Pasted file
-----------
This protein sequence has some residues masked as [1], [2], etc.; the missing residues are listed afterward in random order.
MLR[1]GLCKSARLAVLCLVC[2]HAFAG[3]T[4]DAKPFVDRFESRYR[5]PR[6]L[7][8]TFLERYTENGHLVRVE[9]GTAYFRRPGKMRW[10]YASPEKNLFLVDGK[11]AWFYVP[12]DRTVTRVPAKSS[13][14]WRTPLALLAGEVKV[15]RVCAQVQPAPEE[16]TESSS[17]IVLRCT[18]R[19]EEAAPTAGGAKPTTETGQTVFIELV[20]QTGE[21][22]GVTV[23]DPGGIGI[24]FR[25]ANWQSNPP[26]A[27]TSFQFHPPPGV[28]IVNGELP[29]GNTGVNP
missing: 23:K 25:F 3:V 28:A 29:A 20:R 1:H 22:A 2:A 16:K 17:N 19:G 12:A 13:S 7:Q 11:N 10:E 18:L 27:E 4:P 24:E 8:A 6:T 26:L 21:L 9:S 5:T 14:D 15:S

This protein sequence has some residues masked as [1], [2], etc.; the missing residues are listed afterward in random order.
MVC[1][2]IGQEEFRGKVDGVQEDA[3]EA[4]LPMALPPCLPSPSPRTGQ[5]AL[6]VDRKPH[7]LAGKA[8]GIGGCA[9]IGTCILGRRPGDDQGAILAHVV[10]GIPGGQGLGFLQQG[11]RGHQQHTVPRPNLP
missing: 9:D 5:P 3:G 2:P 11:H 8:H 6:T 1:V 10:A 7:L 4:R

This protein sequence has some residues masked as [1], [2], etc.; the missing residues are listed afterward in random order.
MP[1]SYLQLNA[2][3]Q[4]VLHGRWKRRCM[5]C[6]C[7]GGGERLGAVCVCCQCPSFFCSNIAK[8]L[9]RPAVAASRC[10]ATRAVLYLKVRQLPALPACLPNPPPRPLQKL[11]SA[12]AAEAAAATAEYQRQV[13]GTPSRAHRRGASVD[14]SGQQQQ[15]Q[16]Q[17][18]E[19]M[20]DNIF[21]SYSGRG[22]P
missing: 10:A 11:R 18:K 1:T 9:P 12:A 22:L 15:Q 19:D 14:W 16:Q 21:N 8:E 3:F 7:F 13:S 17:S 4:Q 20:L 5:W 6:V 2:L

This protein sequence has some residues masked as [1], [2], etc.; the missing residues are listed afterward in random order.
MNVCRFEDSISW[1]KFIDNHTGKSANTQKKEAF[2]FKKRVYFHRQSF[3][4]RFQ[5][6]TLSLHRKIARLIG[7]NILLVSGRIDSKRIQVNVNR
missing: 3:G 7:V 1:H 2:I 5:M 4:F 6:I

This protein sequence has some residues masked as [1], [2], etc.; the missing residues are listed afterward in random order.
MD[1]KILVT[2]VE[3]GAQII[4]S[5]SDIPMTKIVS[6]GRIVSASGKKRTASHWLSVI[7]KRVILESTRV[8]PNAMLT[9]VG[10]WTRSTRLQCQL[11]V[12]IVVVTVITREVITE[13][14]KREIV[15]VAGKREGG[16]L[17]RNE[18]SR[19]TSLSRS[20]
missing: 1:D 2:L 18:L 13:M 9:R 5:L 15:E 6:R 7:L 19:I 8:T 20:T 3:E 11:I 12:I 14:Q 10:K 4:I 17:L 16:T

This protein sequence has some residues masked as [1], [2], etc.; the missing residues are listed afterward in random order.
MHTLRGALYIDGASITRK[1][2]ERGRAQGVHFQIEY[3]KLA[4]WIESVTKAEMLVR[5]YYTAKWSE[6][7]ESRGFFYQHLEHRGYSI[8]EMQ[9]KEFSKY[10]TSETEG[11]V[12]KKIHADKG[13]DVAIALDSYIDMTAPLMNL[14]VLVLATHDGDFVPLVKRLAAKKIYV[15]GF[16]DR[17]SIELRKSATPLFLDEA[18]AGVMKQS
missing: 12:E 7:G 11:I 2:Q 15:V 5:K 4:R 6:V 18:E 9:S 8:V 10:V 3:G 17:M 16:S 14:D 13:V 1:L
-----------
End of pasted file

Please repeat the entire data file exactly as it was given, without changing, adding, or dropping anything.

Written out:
This protein sequence has some residues masked as [1], [2], etc.; the missing residues are listed afterward in random order.
MLR[1]GLCKSARLAVLCLVC[2]HAFAG[3]T[4]DAKPFVDRFESRYR[5]PR[6]L[7][8]TFLERYTENGHLVRVE[9]GTAYFRRPGKMRW[10]YASPEKNLFLVDGK[11]AWFYVP[12]DRTVTRVPAKSS[13][14]WRTPLALLAGEVKV[15]RVCAQVQPAPEE[16]TESSS[17]IVLRCT[18]R[19]EEAAPTAGGAKPTTETGQTVFIELV[20]QTGE[21][22]GVTV[23]DPGGIGI[24]FR[25]ANWQSNPP[26]A[27]TSFQFHPPPGV[28]IVNGELP[29]GNTGVNP
missing: 23:K 25:F 3:V 28:A 29:A 20:R 1:H 22:A 2:A 16:K 17:N 19:G 12:A 13:S 7:Q 11:N 10:E 18:L 27:E 4:P 24:E 8:A 6:T 26:L 21:L 9:S 5:T 14:D 15:S

This protein sequence has some residues masked as [1], [2], etc.; the missing residues are listed afterward in random order.
MVC[1][2]IGQEEFRGKVDGVQEDA[3]EA[4]LPMALPPCLPSPSPRTGQ[5]AL[6]VDRKPH[7]LAGKA[8]GIGGCA[9]IGTCILGRRPGDDQGAILAHVV[10]GIPGGQGLGFLQQG[11]RGHQQHTVPRPNLP
missing: 9:D 5:P 3:G 2:P 11:H 8:H 6:T 1:V 10:A 7:L 4:R

This protein sequence has some residues masked as [1], [2], etc.; the missing residues are listed afterward in random order.
MP[1]SYLQLNA[2][3]Q[4]VLHGRWKRRCM[5]C[6]C[7]GGGERLGAVCVCCQCPSFFCSNIAK[8]L[9]RPAVAASRC[10]ATRAVLYLKVRQLPALPACLPNPPPRPLQKL[11]SA[12]AAEAAAATAEYQRQV[13]GTPSRAHRRGASVD[14]SGQQQQ[15]Q[16]Q[17][18]E[19]M[20]DNIF[21]SYSGRG[22]P
missing: 10:A 11:R 18:K 1:T 9:P 12:A 22:L 15:Q 19:D 14:W 16:Q 21:N 8:E 3:F 7:F 13:S 17:S 4:Q 20:L 5:W 6:V 2:L

This protein sequence has some residues masked as [1], [2], etc.; the missing residues are listed afterward in random order.
MNVCRFEDSISW[1]KFIDNHTGKSANTQKKEAF[2]FKKRVYFHRQSF[3][4]RFQ[5][6]TLSLHRKIARLIG[7]NILLVSGRIDSKRIQVNVNR
missing: 3:G 7:V 1:H 2:I 5:M 4:F 6:I

This protein sequence has some residues masked as [1], [2], etc.; the missing residues are listed afterward in random order.
MD[1]KILVT[2]VE[3]GAQII[4]S[5]SDIPMTKIVS[6]GRIVSASGKKRTASHWLSVI[7]KRVILESTRV[8]PNAMLT[9]VG[10]WTRSTRLQCQL[11]V[12]IVVVTVITREVITE[13][14]KREIV[15]VAGKREGG[16]L[17]RNE[18]SR[19]TSLSRS[20]
missing: 1:D 2:L 18:L 13:M 9:R 5:L 15:E 6:R 7:L 19:I 8:T 20:T 3:E 11:I 12:I 14:Q 10:K 4:I 17:L 16:T

This protein sequence has some residues masked as [1], [2], etc.; the missing residues are listed afterward in random order.
MHTLRGALYIDGASITRK[1][2]ERGRAQGVHFQIEY[3]KLA[4]WIESVTKAEMLVR[5]YYTAKWSE[6][7]ESRGFFYQHLEHRGYSI[8]EMQ[9]KEFSKY[10]TSETEG[11]V[12]KKIHADKG[13]DVAIALDSYIDMTAPLMNL[14]VLVLATHDGDFVPLVKRLAAKKIYV[15]GF[16]DR[17]SIELRKSATPLFLDEA[18]AGVMKQS
missing: 12:E 7:G 11:I 2:Q 15:V 5:K 4:R 6:V 18:E 9:S 8:V 10:V 3:G 17:M 16:S 14:D 13:V 1:L